jefferson than the width of the street. First, s grand has more
            middle income people on both sides than Jefferswon does. Second
            the asian immigrants, for whatever reason, started restaurants on
            S Grand. These two factors created enough of a critical mass
            to induce outsiders to come for shopping or meals, and thus the
            area became self-sustaining. S Grand had a image of lesser
            crime than Jefferson. And, finally, it is true that the narrow street
            gave a more urban image that attracted people. It should be noted
            that in the past five years or so Jefferson is undergoing a slight re-
            vival, probably caused by Benton Park being more gentrified The
            area west of Jefferson has shown some slight signs of gentri-
            fication, but still has its problems

      • guest says:

        ^ Snarkster!

        I say start with re-striping and see what happens. If it turns out well, re-stripe more uber-wide PRsOW, doing one north (say Natural Bridge) and one south (say Gravois), over and over again, until they’re all re-striped. Then encourage lots of cycling and scooter use.

    • School kids cross that intersection daily.

      • JZ71 says:

        And they apparently do so safely, since it’s not in the news.

        • Oh right, let’s wait until a kid gets killed before taking action.

          • JZ71 says:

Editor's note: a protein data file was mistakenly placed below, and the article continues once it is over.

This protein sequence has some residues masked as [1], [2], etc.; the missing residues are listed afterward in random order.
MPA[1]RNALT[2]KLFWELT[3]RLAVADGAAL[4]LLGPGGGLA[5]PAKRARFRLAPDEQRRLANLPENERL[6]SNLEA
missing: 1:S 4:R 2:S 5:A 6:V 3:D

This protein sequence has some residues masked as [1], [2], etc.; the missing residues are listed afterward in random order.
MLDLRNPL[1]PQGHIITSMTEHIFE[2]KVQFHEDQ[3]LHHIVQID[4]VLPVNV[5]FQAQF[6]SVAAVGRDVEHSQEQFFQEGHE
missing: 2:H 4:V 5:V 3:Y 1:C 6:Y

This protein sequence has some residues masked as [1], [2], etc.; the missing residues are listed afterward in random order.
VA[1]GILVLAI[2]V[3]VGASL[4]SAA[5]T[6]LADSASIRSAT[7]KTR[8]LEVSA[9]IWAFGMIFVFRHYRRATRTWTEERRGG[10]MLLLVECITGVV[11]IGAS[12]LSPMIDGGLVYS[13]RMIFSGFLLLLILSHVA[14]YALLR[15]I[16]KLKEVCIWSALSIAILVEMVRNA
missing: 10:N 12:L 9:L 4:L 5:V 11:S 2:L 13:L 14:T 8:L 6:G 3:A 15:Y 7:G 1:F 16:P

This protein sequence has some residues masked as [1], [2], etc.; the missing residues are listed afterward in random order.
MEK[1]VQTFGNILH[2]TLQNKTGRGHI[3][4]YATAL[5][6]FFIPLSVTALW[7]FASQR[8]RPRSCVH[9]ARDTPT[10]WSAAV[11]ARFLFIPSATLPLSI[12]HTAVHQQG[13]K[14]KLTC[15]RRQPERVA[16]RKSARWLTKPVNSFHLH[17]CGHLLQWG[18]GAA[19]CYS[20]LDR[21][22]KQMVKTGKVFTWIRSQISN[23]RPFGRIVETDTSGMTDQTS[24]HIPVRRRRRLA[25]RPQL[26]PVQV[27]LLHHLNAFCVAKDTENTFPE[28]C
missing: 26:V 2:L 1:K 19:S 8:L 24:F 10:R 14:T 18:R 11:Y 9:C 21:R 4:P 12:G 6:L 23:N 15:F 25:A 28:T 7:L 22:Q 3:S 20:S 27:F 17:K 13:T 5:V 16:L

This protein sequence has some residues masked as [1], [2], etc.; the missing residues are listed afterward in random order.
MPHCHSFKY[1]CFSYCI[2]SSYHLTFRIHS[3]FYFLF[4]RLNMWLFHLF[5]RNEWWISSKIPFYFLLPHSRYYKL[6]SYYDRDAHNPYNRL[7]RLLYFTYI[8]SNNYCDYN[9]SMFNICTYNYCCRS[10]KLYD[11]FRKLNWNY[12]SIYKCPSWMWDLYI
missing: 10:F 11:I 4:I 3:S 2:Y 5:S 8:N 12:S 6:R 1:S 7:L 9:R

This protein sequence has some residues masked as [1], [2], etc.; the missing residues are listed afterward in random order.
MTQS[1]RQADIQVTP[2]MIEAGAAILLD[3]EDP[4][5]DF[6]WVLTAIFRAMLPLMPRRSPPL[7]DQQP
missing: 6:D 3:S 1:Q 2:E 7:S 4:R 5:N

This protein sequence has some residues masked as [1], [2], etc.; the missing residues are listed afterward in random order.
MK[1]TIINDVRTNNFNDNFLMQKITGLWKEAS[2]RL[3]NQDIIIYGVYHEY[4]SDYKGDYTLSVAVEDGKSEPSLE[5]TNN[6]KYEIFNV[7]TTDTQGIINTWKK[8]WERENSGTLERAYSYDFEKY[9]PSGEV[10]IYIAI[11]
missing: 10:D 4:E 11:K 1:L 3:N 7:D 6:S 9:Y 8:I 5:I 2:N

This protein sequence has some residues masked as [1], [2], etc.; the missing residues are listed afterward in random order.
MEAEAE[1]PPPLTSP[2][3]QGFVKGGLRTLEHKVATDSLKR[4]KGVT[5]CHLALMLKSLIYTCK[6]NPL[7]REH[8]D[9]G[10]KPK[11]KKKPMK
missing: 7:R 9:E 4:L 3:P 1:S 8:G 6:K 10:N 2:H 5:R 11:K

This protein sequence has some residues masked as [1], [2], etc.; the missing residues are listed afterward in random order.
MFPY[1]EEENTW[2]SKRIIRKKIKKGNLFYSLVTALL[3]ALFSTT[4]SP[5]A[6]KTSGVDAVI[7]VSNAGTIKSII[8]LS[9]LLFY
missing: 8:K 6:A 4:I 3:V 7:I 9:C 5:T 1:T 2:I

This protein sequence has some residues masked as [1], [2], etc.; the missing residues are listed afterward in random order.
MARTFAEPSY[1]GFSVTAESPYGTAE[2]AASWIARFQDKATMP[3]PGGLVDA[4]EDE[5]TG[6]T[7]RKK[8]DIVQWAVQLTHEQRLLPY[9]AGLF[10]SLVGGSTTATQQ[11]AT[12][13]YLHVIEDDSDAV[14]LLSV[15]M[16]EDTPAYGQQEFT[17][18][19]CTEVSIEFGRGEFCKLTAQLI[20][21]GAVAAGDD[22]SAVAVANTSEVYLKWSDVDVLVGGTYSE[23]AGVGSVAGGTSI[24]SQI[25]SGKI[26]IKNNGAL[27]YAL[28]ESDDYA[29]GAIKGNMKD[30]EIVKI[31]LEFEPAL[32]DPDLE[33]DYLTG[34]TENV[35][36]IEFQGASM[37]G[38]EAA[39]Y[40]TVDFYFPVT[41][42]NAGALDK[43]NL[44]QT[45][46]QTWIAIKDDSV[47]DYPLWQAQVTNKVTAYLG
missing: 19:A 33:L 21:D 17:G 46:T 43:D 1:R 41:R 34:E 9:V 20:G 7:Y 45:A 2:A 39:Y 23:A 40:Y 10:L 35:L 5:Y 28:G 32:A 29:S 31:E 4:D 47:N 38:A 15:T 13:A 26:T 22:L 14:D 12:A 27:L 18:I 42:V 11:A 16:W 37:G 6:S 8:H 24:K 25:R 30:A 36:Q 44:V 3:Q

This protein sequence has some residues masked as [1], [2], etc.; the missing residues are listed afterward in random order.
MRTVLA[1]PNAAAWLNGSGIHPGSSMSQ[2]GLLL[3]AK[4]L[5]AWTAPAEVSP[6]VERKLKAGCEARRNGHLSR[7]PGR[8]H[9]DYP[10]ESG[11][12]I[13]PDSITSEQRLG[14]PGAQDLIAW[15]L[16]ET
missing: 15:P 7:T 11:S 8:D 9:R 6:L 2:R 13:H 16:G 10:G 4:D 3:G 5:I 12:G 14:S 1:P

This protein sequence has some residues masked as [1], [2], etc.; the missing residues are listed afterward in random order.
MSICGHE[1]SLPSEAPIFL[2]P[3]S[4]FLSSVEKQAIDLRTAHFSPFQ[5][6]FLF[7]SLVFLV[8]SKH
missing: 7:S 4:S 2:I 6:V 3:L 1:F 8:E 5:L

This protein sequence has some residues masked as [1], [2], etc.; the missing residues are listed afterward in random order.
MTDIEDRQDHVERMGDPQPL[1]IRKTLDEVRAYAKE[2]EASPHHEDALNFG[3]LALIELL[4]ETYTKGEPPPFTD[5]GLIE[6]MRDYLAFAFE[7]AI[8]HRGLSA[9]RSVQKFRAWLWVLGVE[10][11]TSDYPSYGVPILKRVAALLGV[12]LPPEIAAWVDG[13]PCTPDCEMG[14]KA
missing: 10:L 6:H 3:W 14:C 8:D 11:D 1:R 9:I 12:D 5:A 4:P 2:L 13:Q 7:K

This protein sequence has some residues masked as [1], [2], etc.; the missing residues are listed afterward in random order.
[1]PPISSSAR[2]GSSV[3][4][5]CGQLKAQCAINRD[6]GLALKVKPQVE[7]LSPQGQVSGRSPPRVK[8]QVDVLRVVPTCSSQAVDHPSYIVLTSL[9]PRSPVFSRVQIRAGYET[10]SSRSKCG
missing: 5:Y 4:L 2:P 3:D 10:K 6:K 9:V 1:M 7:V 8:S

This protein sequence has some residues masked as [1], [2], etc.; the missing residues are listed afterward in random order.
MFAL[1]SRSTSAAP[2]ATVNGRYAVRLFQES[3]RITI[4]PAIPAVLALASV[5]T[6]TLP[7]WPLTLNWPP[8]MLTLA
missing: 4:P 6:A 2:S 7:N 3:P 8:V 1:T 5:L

We’re NEVER going to design a perfectly safe world. There’s this thing called personal responsibility and being careful. As a kid, I was taught to look both ways before crossing the street, and I’ve successfully crossed many, many streets, both legally / properly and illegally. Sure, it would be great if we could afford to rebuild every corner to make them potentially safer for pedestrians of all ages, but my priority is fixing the missing connections – missing curb ramps and missing segments / chunks of sidewalks, not rebuilding existing intersections where there is no history of problems.

          • No More Silliness says:

            Or, maybe we address problems that are actually problems like crime in the city. Taking out traffic lanes for bike lanes does nothing more than mis-allocate gasoline tax money from the upkeep of roads to the upkeep of bike lanes. That tax is ostensibly a use-tax. If the money gets used for bike lanes, then the gas tax needs to be reduced and there needs to be an additional tax on bicycles.

            How do all the entitled cyclist who block traffic while riding too slow and then blow through all the stop signs and traffic lights that they can like that???

            Why don’t you start talking about where money can be cut to pay for all of slices of pie in the sky, Steve? You have all these ideas to use other people’s money. Where is the money going to come from to do all of this stuff? Please, tell me what gets sacrificed in the endless pursuit of ridiculous ideas to “enhance” your world. I love your blog, but can’t you ever be rational about the fact that all of this nutty stuff costs money that does not exist unless it is taken from people who work hard and just want to be able to drive their freaking cars. You may hate cars, but America seems to like them. Hardly anyone ever uses all of these ridiculous bike lanes. However, I know that I find myself sitting (idling) in traffic back-ups that are a result of the bike lanes. Maybe you should take the time to examine bike lane use and whether or not they make sense when compared to the pollution they create due to the traffic congestion that they cause. That would be a really interesting read. Bike lanes use versus cost of bike lanes.

          • No More Silliness says: